By Ray Stern
By Ray Stern
By New Times
By Amy Silverman
By Stephen Lemons
By Stephen Lemons
By Monica Alonzo
By Chris Parker
Only money will protect you from Sheriff Joe Arpaio. Because the law doesn't apply here.
Law enforcement in this county is the stuff of classic Westerns--the kind of movie in which a stranger rides in and finds a town presided over by a sinister dictator who defies the law and runs things his way. Trouble is, we don't have a mysterious stranger riding into town to save us. The closest we have to a mysterious stranger is Janet Napolitano. And, like The Man With No Name in A Fistful of Dollars, she'll take the side that best serves her own interests.
In years to come, Arpaio's administration will be regarded as a barbaric and shameful part of Arizona's history. But, for now, he's free to do as he likes.
And what he likes to do is play at being sheriff. Joe Arpaio is not a tough law enforcer whose rough-and-ready methods upset the soft of heart. He's a clown with a badge, an overgrown child trying to live in real life the fantasy world of the Lone Ranger books he loved in his youth.
He wants a new playpen--a new jail that will cost the county hundreds of millions. It could be argued that even prisoners would vote for that--because the Third World conditions in the sheriff's gulag are partially due to overcrowding.
But we don't need a new jail.
We don't even need the jails we have.
Most of the people in the jails shouldn't be there. Most haven't been convicted of anything. They're presumed to be innocent--just like you and me. Would you accept that the county has the right to lock you in a squalid jail for months on end without finding you guilty of anything?
Arpaio brags that he puts bad guys in jail where they need to be. On July 7, there were 7,062 "bad guys" in his custody. But 5,455 of them hadn't been convicted of anything. They were in jail for being poor--for not having the money to bail themselves out.
Arpaio brags that his jails are so miserable that inmates never want to come back. The reality is that they do come back. His policies haven't affected recidivism even by 1 percent. Even the Sheriff's Office makes no claims for a reduction in crime under his regime. He hasn't made the county any safer, only more oppressive.
And yet this verbose, chuckling child-man, with his strange mixture of innocence and spite, has 85 percent approval ratings. He's allowed to do what he wants, no matter what the law--or anyone else--says.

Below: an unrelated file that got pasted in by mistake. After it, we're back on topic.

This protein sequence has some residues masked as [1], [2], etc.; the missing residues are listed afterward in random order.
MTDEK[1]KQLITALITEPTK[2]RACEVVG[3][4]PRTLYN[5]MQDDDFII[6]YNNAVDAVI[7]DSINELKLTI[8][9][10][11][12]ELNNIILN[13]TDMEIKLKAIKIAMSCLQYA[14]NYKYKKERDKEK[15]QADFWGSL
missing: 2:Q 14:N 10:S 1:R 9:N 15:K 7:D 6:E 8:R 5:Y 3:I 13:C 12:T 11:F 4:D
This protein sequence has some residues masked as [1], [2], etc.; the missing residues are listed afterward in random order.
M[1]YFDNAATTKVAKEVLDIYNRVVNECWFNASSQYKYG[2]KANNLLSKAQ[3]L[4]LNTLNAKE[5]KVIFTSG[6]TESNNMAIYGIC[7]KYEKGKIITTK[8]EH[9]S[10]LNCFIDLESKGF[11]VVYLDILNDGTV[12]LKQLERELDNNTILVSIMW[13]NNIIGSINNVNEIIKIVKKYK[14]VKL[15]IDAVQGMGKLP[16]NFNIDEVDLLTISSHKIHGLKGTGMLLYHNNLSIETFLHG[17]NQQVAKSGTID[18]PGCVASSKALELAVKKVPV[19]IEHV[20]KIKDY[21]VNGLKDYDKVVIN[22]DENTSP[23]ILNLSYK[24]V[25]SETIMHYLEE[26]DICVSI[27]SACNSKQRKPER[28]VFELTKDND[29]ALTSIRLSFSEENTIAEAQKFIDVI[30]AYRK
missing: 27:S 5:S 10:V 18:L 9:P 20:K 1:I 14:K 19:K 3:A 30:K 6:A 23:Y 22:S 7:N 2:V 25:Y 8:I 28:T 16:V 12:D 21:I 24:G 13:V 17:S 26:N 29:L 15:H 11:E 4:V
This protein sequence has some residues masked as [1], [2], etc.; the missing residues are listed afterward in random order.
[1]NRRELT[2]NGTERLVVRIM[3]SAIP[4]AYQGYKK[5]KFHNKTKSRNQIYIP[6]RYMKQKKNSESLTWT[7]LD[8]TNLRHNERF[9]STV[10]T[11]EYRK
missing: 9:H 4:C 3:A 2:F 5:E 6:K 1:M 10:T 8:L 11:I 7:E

Last October, a federal report on conditions in Arpaio's jails unequivocally condemned him. Arpaio declared that he had been exonerated by the report, and his flunky, Napolitano, then the U.S. Attorney for Arizona, backed him up. It's uncertain whether she did this because she didn't want to antagonize the most popular politician in the state, or just didn't want to be seen as soft on crime. What is certain is that she colluded in Arpaio's lying.
The federal report was part of a U.S. Justice Department lawsuit against Arpaio. But the feds agreed to drop the lawsuit if Arpaio made changes to his regime in the coming six months. Now, the lawsuit having been dropped, the sheriff boasts that he has ignored the law. "Conditions are the same," he says. "Nothing has changed."
He's not kidding. In the county jails, torture and abuse are still the norm. Day to day and week to week, the reports come in--inmates being beaten, denied medication, given food unfit for animals. There are so many lawsuits pending that it's impossible to keep track of them all. Richard Post, the paraplegic who was strapped in a restraint chair and had his neck broken and his anus ruptured. David Dalbec, whom detention officers beat within an inch of his life; the surveillance tape of that event was conveniently lost. Paul Van Noy, beaten and then left to lie in his own blood, piss and shit for 24 hours . . .
And so it goes on. And everyone knows it. And, still, it's allowed to go on.
He has received one slap on the wrist recently. Weirdly, although Arpaio is apparently permitted to torture people in his custody, he's not allowed to deny them access to pornography. Two weeks ago, the U.S. Ninth Circuit Court of Appeals ruled that Arpaio could not refuse to let an inmate receive his subscription to Playboy.
Not that Arpaio--a purported "lawman"--respects the court. He's refusing to follow the order. It's his playground, and he'll do as he pleases.
"We don't believe it's a First Amendment issue," his spokeswoman, Lisa Allen, tells me. "The issue is sexual harassment and security. Inmates already have no problem throwing feces and urine at guards--we don't want them to be able to ejaculate on guards as well."
But why would inmates need Playboy to enable them to do that?
"Well, we don't need to give them any help."
What about the sexual harassment issue?